Want the news summarized?
Subscribe to The Morning Report.
The settlement that stuck ratepayers with most of the bill for decommissioning the San Onofre Nuclear Generating Station was reopened this week, like faulty tubes in a certain steam generator.
In 2014, the California Public Utilities Commission approved a settlement with Southern California Edison that said the company would pay $1.4 billion of the cost, leaving ratepayers to pay $3.3 billion. In 2015, the U-T revealed that former regulator Michael Peevey met with an Edison executive at a hotel in Poland, calling the whole deal into question.
“Reopening the deal could mean a better deal for utility customers. It could also prove an important test of the commission’s latest posture toward the power companies it regulates, as those companies have continued to say the deal was good for ratepayers and the process was above-board and open to the public,” the Union-Tribune’s Jeff McDonald writes.
Meanwhile, Rep. Darrell Issa and others continue to press the Department of Energy and Congress to get the spent fuel out of San Onofre, where it is slated for temporary storage.
North County Is Split on Urban Streets
Construction is under way on the North City development, next to Cal State San Marcos, which will one day complement the city’s Creek District vision to craft a downtown area.
Where North City is not quite as organic in its approach, Creek District lays out a basic vision of an urban street that is pedestrian-friendly and mixes schools, shopping, offices and homes to create a place where people are rooted and don’t have to get in their car to carry on with their lives.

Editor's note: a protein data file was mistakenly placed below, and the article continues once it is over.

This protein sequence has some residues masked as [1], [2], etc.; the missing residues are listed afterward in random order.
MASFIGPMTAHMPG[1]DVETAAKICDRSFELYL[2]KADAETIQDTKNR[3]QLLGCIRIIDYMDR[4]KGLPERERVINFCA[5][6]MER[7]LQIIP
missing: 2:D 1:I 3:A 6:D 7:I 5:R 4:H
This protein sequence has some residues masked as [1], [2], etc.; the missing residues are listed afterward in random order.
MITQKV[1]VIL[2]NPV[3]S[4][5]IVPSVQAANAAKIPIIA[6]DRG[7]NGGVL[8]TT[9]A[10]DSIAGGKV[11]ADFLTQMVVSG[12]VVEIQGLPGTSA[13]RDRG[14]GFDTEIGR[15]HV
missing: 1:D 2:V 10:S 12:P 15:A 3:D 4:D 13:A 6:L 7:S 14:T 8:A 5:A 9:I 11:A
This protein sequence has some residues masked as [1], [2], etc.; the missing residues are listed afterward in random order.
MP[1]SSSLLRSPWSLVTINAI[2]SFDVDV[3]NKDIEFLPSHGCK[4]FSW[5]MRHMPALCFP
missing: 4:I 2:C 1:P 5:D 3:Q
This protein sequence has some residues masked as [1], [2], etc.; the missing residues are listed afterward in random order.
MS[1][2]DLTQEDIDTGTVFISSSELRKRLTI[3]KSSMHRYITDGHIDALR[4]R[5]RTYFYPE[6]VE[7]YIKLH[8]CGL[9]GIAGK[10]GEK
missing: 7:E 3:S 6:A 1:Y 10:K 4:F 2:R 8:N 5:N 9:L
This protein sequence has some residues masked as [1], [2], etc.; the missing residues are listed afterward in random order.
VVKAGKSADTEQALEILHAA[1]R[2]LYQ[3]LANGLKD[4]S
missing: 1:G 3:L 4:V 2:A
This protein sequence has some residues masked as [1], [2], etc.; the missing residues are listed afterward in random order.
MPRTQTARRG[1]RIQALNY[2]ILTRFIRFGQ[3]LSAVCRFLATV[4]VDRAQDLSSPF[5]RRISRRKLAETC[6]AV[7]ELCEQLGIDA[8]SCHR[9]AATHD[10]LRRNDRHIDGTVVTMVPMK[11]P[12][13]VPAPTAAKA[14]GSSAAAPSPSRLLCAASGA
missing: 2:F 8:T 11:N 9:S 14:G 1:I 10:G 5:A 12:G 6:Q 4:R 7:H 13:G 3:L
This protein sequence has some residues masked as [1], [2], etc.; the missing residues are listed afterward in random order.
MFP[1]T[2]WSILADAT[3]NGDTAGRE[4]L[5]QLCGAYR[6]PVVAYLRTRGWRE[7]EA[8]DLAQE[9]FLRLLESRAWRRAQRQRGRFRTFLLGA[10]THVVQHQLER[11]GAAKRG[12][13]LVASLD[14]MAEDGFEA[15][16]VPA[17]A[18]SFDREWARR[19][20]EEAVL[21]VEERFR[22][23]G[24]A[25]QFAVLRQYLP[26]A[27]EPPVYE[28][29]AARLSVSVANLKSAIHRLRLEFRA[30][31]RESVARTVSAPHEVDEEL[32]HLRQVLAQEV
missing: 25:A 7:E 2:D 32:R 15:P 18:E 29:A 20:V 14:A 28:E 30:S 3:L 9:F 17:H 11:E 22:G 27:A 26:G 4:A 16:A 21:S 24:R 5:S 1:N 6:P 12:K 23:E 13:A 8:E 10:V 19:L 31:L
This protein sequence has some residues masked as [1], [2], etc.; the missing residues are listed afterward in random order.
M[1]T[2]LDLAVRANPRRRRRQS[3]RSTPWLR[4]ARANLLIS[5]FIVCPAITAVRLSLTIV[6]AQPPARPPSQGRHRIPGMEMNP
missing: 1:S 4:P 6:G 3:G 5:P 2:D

The projects have gotten relatively little pushback from residents – as evidence, look no further than the city’s elections. If things weren’t going well, you’d expect to see some form of opposition, but this year is looking to be the second election in a row where council members run unopposed.
The latest project there, dubbed The Wave, is the latest target of anti-mixed-use sentiment. It’s a four-story building, with eight condos, 13 timeshare units, commercial and office space near Carlsbad Village.
In one online group, discussion of The Wave racked up dozens of comments accusing the City Council and developers of an attack on the neighborhood and the town’s character.
Issa Throws His Support Behind Trump
Rep. Darrell Issa released a statement on his website, calling The Donald “the obvious choice for every American.”
Issa is now on Trump’s list of pledged California delegates, as is state Sen. Joel Anderson.
That’s a change of direction from Issa’s previous comments, in which he said that Trump wouldn’t be able to grow the Republican Party. In an interview with a New Hampshire radio station, Issa said of Trump, “Well he motivates some, but he also alienates a vast amount.”
Issa previously endorsed Sen. Marco Rubio, but Rubio dropped out of the campaign in March.
Also in the News
• Apparently the Department of Education is six months into an investigation of sexual violence at an unknown school in the Carlsbad Unified School District. (inewsource)
• Oceanside’s public golf course, Goat Hill Park, was ranked the second best short course in America. (Golf Channel)
• The California Coastal Commission will weigh in on Carlsbad’s proposed changes to its Local Coastal Program, after the city updated its general plan. (Seaside Courier)
• Carlsbad approved 278 apartments for Quarry Creek, part of a 660-home plan in a controversial development off Highway 78. (Union-Tribune)
• A preliminary budget for Vista is out, and it looks like it is one of the largest in the city’s history. (Union-Tribune)